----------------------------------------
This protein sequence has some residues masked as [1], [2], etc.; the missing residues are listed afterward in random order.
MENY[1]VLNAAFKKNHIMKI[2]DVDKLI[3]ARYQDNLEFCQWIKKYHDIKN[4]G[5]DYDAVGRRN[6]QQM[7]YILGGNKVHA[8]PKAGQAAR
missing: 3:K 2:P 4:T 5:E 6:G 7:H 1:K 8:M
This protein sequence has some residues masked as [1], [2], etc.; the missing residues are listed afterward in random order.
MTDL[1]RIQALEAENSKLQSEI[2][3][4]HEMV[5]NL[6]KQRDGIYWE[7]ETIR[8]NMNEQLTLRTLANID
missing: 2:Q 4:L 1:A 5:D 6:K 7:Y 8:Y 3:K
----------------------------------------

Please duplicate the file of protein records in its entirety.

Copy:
This protein sequence has some residues masked as [1], [2], etc.; the missing residues are listed afterward in random order.
MENY[1]VLNAAFKKNHIMKI[2]DVDKLI[3]ARYQDNLEFCQWIKKYHDIKN[4]G[5]DYDAVGRRN[6]QQM[7]YILGGNKVHA[8]PKAGQAAR
missing: 3:K 2:P 4:T 5:E 6:G 7:H 1:K 8:M
This protein sequence has some residues masked as [1], [2], etc.; the missing residues are listed afterward in random order.
MTDL[1]RIQALEAENSKLQSEI[2][3][4]HEMV[5]NL[6]KQRDGIYWE[7]ETIR[8]NMNEQLTLRTLANID
missing: 2:Q 4:L 1:A 5:D 6:K 7:Y 8:Y 3:K